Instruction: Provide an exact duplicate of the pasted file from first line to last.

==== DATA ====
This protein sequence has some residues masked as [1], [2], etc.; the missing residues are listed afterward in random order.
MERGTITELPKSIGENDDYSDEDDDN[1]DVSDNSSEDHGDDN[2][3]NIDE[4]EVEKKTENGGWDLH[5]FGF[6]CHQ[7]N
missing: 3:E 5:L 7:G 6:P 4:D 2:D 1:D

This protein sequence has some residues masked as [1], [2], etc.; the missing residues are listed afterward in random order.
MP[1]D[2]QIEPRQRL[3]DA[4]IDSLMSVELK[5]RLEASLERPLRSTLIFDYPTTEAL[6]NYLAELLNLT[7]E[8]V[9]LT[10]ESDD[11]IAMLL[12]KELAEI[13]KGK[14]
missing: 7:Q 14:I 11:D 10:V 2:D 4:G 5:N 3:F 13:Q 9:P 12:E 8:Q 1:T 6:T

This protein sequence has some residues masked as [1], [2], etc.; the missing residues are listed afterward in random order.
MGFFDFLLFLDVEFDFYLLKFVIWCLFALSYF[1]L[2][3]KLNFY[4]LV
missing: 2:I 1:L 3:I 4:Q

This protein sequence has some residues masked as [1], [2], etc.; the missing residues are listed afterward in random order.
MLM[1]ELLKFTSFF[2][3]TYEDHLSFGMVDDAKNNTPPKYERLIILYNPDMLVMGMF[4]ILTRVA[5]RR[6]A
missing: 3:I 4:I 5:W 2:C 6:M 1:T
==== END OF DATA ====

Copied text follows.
This protein sequence has some residues masked as [1], [2], etc.; the missing residues are listed afterward in random order.
MERGTITELPKSIGENDDYSDEDDDN[1]DVSDNSSEDHGDDN[2][3]NIDE[4]EVEKKTENGGWDLH[5]FGF[6]CHQ[7]N
missing: 3:E 5:L 7:G 6:P 4:D 2:D 1:D

This protein sequence has some residues masked as [1], [2], etc.; the missing residues are listed afterward in random order.
MP[1]D[2]QIEPRQRL[3]DA[4]IDSLMSVELK[5]RLEASLERPLRSTLIFDYPTTEAL[6]NYLAELLNLT[7]E[8]V[9]LT[10]ESDD[11]IAMLL[12]KELAEI[13]KGK[14]
missing: 7:Q 14:I 11:D 10:V 2:D 4:G 5:N 3:F 13:Q 9:P 12:E 8:Q 1:T 6:T

This protein sequence has some residues masked as [1], [2], etc.; the missing residues are listed afterward in random order.
MGFFDFLLFLDVEFDFYLLKFVIWCLFALSYF[1]L[2][3]KLNFY[4]LV
missing: 2:I 1:L 3:I 4:Q

This protein sequence has some residues masked as [1], [2], etc.; the missing residues are listed afterward in random order.
MLM[1]ELLKFTSFF[2][3]TYEDHLSFGMVDDAKNNTPPKYERLIILYNPDMLVMGMF[4]ILTRVA[5]RR[6]A
missing: 3:I 4:I 5:W 2:C 6:M 1:T